At the 3pm service on May 14th 1882, the day the first building on this site was dedicated, the Rev. David Beaton of the Congregationalist Church rose to give the message. He preached on one line from the Gospel of Matthew, “And when they had lifted up their eyes, they saw no man, save Jesus only.” It comes from the story of Jesus’ transfiguration. Jesus, Peter and the brothers James and John head up a mountain to pray. While they are there, Jesus is changed, transformed and he becomes dazzling white. Moses and Elijah appear. Peter wants to build a dwelling place. Then that voice from heaven comes saying, “This is my Son, marked by my love, focus of my delight. Listen to him.” (Matthew 17:5) Then the disciples, filled with fear, fall to the ground. Jesus touches them and tells then not to be afraid. Then comes the line that was used as inspiration 135 years ago, the translation from The Messages puts it this way, “When they opened their eyes and looked around all they saw was Jesus, only Jesus.” (Matthew 17:8)
My friends as we sit here today, 135 years after the first building on this site was dedicated, we are still gathering for worship and trying to figure out what it means to lift up our eyes and see Jesus. 135 years later we are still following in the ways of Jesus. 135 years later and that same passage of scripture which we normally hear at the beginning of lent can be a reminder of what we need to be about as a people of faith. 
In that 135 years some things have changed. The hymns, the music, the choir gowns and in January of 1914 that first building burned down. But one important thing has not changed. With their eyes firmly fixed on Jesus, 101 years ago they decided to rebuild even though the war was coming, even though it was expensive, even though they knew it would be hard.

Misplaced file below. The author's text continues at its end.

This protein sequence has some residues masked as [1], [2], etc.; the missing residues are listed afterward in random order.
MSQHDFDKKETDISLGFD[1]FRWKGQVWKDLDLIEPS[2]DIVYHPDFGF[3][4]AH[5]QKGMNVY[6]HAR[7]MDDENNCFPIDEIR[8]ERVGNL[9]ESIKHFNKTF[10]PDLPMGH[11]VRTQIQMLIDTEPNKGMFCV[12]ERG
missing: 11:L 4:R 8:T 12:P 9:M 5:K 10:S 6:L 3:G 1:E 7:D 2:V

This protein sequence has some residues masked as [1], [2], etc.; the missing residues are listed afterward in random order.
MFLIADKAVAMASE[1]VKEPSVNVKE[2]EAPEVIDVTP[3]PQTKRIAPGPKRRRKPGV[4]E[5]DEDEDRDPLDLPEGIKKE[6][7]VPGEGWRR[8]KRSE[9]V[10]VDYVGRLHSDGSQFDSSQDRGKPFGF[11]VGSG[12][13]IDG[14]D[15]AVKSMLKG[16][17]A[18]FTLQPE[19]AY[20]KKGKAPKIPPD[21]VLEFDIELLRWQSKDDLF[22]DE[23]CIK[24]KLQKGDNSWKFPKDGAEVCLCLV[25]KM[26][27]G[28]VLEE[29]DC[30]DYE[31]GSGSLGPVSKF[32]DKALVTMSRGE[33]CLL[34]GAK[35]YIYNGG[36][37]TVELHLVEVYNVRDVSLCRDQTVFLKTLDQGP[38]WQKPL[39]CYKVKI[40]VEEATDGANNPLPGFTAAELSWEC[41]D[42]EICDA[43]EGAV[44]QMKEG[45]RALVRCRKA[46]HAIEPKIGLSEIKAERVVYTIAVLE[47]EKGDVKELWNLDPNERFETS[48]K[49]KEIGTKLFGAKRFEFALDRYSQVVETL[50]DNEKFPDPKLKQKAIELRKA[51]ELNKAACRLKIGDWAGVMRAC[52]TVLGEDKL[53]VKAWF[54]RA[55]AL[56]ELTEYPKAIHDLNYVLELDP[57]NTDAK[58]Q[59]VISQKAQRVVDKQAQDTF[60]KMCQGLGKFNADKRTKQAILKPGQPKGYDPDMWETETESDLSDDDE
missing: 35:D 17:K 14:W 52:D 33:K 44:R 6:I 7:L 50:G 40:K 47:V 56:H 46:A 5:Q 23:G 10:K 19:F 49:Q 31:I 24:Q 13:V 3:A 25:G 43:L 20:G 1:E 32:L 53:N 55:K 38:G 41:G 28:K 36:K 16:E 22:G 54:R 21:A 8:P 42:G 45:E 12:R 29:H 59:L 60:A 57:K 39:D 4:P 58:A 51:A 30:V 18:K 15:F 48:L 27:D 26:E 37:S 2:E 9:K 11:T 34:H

I’m in awe of our forbearers who took the chance to build a church here in this place not once but twice. They were a people of faith and vision. They lived in a time when the church was expanding and growing. Sundays schools were filled to capacity. They had a message to share and a vision of people to gathering in faith. 
Over that 135 one of things that changed is the churches place in society. One time churches were the centre of community. Today that is not necessarily the case. We hear regularly that the church is dying.  Just week I read an article from the Washington Post, “If it doesn’t stem its decline, mainline Protestantism has just 23 Easters left.” The author writes, “The news of mainline Protestantism’s decline is hardly new. Yet the trend lines are showing a trajectory toward zero in both those who attend a mainline church regularly and those who identify with a mainline denomination 23 years from now. While the sky isn’t falling, the floor is dropping out. The trajectory, which has been a discussion among researchers for years, is partly related to demographics. Mainline Protestants, which has been the tradition of several U.S. presidents, aren’t “multiplying” with children as rapidly as evangelicals or others of differing faiths. And geography matters. Places where Protestants live are now in socio-economic decline, and parts of the country like the Sun Belt are become more evangelical with every passing winter.